Re’eh 2023


By Rabbi Moshe Goodman, Kollel Ohr Shlomo, Hebron

This parsha places much emphasis on the ascent to Jerusalem and the Temple. Therefore we have chosen this painting for this parsha, which depicts an ascent by ladder in the context of the Temple. We see both hasidim and candles resembling winged angels ascending the ladder. The candles may depict a spiritual light held by these angels. Angels ascending a ladder in the context of the Temple Mount is described in the Torah in the context of Yakov’s dream when he fled from Esav. Note also that both the hasidim and the angels are numbered seven, the special Jewish number, constantly seen in R’ Nachshon’s paintings. There are seven green birds. There are also seven broshim, three to the right and four to the left. Altogether, there are four groups of seven, perhaps corresponding to the four worlds/letters of the Tetragrammaton. People/souls are Kabbalistically considered the highest world, under them are angels, under them are the birds which somewhat resemble angels in their flight/wings, but yet are lower spiritually. Under these are the more earthly trees, and the earth is associated with the lowest world of Asiah. This matter may explain why the birds are green-colored, suggesting their closer connection to the earth green landscape depicted here. Also the Temple is partially painted in green, suggesting its connection to the earth, as we have seen that the the altar is called an “altar of earth” and earth is taken from the Temple in the Sotah episode. There are also two groups of people to the right and left at the bottom of the painting.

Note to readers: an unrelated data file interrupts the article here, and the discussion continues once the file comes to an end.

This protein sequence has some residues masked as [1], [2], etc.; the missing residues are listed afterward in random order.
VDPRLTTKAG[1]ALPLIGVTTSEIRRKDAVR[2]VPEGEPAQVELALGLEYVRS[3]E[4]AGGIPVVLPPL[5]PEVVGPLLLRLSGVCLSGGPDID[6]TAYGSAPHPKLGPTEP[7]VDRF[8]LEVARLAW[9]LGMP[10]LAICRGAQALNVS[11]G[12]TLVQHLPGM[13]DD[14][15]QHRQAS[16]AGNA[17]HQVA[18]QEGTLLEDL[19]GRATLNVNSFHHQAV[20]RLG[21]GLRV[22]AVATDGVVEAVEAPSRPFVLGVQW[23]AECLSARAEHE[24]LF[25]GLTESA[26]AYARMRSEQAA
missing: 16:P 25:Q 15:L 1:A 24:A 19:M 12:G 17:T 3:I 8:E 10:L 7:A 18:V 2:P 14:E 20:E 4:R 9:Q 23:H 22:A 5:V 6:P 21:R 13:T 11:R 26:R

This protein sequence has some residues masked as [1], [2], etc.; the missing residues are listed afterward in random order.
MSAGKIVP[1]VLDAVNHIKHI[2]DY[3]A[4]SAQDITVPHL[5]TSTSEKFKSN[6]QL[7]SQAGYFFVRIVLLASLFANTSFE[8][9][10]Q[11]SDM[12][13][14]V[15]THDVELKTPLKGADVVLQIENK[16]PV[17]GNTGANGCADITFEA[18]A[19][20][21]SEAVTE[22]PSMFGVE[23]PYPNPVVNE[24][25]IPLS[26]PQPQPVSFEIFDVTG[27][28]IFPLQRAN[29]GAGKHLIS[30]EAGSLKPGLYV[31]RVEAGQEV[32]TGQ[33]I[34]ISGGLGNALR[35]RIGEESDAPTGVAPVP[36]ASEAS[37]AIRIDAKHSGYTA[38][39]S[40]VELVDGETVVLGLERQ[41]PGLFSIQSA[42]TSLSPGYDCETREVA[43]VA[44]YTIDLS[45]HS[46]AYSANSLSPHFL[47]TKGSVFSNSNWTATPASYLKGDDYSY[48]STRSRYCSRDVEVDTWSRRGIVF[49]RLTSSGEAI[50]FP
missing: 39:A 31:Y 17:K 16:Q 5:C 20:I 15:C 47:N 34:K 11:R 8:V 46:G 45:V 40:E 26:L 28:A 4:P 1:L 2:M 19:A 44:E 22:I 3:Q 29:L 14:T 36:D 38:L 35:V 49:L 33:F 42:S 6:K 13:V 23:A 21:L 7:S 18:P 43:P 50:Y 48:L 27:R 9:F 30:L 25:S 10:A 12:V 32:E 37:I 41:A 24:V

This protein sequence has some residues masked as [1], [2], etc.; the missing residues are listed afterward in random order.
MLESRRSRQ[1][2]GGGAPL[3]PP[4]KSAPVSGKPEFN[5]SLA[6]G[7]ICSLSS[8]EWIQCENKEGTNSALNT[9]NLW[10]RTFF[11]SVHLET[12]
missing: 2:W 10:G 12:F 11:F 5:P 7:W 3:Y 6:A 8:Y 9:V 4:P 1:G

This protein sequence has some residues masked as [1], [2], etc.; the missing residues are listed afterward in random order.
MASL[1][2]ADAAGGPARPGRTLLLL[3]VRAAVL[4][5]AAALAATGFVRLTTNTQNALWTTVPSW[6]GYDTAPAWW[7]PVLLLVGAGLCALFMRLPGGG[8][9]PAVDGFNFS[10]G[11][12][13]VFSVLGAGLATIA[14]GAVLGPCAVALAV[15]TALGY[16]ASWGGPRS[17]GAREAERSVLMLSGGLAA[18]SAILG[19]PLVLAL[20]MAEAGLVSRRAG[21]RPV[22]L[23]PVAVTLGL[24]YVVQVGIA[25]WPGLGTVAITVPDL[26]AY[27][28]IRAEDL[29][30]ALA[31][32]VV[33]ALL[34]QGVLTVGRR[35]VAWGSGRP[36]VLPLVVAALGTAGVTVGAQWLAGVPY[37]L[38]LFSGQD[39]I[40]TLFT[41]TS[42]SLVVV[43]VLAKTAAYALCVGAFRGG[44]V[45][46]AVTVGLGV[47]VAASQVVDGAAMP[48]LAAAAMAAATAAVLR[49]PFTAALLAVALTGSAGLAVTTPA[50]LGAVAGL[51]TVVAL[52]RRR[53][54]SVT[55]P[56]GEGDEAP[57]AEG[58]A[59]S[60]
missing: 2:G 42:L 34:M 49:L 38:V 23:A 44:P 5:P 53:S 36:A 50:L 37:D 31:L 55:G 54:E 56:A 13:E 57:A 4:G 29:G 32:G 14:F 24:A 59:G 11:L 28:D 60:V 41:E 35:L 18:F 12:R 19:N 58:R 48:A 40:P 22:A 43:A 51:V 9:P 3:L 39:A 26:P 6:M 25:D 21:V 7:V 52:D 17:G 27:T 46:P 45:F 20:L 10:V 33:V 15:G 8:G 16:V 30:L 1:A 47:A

We see twelve gateways in the painting, a matter that may hint to the idea mentioned that there are twelve gateways of prayers , one gate way for each tribe.
With the Temple there are ten rectangular gateways apparently hinting to the ten holy sefirot. Through this great sanctity and blessing comes the blessing of unity and peace as may be hinted by the two groups of figures seen at the bottom of the painting, colored in the same fashion to show the harmony, tranquility and peace between them. This is also a major theme of Hebron which is a source of unity – hibur – and peace among our People, also being a forerunner towards the building of the Temple in Jerusalem according to the Arizal (Shaar Hapsukin Shmuel II). Hebron means unity – hibur – and Jerusalem is Shalem – shalom – peace!